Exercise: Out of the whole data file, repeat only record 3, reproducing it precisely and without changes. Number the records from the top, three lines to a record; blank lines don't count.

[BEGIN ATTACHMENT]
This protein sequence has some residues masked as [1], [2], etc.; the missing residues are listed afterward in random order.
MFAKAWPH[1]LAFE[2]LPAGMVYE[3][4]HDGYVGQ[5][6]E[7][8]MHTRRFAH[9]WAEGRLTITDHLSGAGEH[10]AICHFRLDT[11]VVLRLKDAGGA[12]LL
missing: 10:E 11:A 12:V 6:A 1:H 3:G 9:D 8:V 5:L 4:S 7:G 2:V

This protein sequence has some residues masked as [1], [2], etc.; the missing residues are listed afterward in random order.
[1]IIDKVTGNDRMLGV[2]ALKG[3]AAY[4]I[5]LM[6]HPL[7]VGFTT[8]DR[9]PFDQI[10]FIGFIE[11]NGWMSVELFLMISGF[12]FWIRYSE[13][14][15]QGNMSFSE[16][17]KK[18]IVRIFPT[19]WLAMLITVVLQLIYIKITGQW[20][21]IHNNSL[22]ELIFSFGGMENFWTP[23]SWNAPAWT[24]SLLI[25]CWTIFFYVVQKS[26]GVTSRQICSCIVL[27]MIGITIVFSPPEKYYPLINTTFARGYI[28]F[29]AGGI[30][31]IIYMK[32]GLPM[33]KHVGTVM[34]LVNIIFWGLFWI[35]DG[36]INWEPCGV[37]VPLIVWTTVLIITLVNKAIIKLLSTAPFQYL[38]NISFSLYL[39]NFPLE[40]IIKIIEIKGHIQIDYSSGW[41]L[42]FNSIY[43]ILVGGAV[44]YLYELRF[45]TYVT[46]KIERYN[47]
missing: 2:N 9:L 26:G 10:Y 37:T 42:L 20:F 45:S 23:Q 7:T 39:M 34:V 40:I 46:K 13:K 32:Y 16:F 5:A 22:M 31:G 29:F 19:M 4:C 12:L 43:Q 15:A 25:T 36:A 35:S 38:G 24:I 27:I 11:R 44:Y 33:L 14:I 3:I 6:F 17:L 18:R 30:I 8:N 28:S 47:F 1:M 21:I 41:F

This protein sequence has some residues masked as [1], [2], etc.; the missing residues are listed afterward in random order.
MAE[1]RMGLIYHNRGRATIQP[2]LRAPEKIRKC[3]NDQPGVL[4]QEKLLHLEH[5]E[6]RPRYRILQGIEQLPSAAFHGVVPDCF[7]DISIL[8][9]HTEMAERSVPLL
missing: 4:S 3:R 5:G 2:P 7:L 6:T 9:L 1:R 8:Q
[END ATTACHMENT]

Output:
This protein sequence has some residues masked as [1], [2], etc.; the missing residues are listed afterward in random order.
MAE[1]RMGLIYHNRGRATIQP[2]LRAPEKIRKC[3]NDQPGVL[4]QEKLLHLEH[5]E[6]RPRYRILQGIEQLPSAAFHGVVPDCF[7]DISIL[8][9]HTEMAERSVPLL
missing: 4:S 3:R 5:G 2:P 7:L 6:T 9:L 1:R 8:Q